Antihypertensive properties of a nitric oxide-releasing naproxen derivative in two-kidney, one-clip rats
Muscle, Smooth, Vascular
Nitric Oxide Donors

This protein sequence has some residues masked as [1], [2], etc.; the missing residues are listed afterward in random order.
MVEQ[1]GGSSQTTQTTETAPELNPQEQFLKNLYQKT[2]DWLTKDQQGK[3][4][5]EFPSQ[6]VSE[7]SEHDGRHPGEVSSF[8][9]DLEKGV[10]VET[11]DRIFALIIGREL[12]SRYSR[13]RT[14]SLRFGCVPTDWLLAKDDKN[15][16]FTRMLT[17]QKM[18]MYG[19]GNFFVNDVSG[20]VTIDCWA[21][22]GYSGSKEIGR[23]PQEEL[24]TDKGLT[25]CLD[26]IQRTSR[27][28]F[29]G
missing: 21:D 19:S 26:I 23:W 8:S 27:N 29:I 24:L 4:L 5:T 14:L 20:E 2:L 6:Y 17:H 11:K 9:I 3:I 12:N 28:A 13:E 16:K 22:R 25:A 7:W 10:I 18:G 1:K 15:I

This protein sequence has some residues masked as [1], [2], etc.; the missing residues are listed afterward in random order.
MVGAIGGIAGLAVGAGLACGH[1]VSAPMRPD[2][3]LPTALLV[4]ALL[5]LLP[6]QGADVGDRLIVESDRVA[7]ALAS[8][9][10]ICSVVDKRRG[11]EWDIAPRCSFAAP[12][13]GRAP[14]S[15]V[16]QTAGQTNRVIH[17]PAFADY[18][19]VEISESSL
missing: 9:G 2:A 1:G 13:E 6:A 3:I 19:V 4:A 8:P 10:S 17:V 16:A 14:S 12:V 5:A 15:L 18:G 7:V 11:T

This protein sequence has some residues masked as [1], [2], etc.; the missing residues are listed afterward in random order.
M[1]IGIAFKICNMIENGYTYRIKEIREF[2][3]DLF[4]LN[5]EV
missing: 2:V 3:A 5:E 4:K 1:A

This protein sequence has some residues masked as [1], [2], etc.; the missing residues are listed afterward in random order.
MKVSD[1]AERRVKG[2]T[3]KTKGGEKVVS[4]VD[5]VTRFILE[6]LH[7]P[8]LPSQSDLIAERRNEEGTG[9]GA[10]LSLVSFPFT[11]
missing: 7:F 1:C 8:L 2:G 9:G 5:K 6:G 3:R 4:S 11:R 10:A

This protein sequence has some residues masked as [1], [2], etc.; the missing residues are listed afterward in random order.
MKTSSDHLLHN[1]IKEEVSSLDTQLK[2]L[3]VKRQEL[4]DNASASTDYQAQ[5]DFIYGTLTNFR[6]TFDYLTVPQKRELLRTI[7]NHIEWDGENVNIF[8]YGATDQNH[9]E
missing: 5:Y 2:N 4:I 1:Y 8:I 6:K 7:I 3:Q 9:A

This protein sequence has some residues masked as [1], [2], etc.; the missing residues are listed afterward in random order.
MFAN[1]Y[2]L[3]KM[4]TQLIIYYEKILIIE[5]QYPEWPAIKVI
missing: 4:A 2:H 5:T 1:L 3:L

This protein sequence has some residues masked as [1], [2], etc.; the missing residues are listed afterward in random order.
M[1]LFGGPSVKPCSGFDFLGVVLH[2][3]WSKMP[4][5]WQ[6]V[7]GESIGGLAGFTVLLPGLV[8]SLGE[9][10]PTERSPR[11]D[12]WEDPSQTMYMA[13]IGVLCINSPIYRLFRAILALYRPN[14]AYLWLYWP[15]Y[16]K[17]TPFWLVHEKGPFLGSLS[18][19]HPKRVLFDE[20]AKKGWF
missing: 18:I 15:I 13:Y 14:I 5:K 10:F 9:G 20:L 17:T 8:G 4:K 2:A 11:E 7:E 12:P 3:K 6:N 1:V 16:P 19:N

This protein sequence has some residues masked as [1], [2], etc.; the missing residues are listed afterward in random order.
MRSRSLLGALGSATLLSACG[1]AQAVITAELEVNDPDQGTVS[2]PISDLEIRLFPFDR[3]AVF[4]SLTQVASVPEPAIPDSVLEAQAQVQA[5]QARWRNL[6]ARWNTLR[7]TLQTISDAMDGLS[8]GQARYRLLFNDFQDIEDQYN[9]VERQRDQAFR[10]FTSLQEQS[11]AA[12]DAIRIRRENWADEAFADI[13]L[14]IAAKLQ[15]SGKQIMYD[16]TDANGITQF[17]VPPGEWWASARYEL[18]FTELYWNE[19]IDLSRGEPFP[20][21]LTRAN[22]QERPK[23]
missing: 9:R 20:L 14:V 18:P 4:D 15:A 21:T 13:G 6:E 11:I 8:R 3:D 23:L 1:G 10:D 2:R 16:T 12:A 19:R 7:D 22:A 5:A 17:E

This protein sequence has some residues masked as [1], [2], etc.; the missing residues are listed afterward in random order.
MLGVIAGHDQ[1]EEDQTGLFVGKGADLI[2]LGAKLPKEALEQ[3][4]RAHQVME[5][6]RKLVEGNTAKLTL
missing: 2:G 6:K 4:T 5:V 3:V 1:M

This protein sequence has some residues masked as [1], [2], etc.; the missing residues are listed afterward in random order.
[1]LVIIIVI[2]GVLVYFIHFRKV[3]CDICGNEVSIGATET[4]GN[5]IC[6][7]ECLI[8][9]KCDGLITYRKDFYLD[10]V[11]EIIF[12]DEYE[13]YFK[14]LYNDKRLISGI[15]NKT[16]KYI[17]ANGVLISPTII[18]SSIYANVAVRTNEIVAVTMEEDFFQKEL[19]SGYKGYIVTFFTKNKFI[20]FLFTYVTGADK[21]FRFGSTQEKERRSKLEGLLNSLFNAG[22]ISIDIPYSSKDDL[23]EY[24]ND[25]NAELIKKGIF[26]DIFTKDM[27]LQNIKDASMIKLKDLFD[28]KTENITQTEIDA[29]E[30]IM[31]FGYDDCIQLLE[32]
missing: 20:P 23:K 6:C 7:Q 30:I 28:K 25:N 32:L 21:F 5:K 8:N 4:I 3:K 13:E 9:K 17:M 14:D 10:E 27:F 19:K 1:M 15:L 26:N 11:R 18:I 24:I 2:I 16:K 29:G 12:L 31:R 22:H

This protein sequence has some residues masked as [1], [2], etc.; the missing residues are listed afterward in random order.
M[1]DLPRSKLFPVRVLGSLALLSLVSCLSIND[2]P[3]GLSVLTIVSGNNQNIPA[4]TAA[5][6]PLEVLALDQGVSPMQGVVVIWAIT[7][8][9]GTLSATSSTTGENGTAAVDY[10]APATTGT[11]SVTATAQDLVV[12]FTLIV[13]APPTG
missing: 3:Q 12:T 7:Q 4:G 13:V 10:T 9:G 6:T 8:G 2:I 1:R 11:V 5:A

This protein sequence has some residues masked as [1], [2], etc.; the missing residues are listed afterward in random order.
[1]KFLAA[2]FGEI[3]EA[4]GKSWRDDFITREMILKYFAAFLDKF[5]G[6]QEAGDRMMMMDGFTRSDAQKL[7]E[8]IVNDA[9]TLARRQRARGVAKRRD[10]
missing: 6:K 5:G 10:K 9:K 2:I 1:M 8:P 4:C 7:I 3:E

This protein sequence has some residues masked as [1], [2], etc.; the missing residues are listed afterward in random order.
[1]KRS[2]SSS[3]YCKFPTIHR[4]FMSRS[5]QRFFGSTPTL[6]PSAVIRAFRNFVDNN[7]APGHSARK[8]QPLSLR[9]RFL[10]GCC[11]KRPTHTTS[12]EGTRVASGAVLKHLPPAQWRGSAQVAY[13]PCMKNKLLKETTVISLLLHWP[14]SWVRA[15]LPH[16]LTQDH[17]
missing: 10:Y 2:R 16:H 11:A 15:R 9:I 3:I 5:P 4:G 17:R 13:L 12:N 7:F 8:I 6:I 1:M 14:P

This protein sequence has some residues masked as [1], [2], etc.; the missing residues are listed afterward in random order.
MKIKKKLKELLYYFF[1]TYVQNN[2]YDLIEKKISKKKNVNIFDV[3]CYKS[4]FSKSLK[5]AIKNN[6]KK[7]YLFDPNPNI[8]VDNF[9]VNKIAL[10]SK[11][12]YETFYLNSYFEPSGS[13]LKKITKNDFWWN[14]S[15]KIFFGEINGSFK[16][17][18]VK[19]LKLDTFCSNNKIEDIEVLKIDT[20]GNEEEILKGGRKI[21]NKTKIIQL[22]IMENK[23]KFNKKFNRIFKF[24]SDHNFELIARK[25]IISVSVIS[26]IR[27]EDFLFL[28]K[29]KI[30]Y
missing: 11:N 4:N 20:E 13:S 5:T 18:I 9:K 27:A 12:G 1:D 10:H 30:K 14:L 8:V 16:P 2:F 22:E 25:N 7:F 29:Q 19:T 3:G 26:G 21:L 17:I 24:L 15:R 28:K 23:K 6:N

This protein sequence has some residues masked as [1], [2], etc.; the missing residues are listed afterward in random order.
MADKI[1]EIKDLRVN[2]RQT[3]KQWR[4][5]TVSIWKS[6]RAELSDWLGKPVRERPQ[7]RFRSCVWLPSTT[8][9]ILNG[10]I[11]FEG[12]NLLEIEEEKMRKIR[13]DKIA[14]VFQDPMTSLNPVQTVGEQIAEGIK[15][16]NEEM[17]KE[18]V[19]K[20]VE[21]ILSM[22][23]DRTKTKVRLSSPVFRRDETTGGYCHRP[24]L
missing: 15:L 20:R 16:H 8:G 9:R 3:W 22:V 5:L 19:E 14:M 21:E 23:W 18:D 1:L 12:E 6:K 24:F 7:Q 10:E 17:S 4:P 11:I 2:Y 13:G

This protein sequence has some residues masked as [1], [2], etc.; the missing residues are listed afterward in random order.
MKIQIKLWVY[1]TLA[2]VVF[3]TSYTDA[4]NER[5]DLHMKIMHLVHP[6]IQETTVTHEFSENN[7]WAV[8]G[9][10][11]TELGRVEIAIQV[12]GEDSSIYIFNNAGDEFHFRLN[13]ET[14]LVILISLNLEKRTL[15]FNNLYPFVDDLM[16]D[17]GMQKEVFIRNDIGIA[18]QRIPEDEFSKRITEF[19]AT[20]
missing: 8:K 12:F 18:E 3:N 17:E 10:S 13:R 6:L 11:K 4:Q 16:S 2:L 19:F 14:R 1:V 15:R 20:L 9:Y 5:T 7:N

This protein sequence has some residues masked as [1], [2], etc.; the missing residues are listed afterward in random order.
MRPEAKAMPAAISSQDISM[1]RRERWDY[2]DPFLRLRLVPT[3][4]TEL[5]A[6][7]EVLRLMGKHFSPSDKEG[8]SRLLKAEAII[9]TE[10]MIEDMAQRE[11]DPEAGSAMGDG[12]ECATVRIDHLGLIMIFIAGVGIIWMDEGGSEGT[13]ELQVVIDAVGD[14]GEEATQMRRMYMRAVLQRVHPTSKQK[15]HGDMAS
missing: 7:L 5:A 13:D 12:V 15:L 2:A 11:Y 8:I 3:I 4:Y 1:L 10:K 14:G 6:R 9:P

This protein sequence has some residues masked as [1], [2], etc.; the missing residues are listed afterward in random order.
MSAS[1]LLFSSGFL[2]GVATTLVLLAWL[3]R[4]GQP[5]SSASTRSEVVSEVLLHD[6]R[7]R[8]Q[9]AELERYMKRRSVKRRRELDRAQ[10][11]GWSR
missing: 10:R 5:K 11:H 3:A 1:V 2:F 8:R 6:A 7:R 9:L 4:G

Nonsteroidal anti-inflammatory drugs have been reported to exacerbate hypertension. In this study, we tested the hypothesis that a nitric oxide-releasing derivative of naproxen would ameliorate hypertension in the rat. Hypertension was induced by partially occluding one renal artery (the "2K,1C" model), and 2 wk later the rats started receiving naproxen, the nitric oxide-releasing derivative HCT-3012, or vehicle each day for 2 wk. Naproxen significantly exacerbated the hypertension. HCT-3012 significantly reduced blood pressure relative to both the naproxen- and vehicle-treated groups. Both naproxen and HCT-3012 markedly suppressed whole blood thromboxane B(2) synthesis. In studies of anesthetized rats, naproxen significantly enhanced the late hypertensive response to endothelin-1 and significantly blunted the early hypotensive response. In contrast, HCT-3102 did not affect either response to endothelin-1. In vitro, HCT-3012 significantly reduced the responsiveness of aortic rings to the contractile effects of phenylephrine. These studies suggest that HCT-3012 reduces blood pressure in hypertensive rats, not simply through the vasodilatory actions of the nitric oxide it releases, but through alterations in the responsiveness of the vasculature to endogenous pressor agents.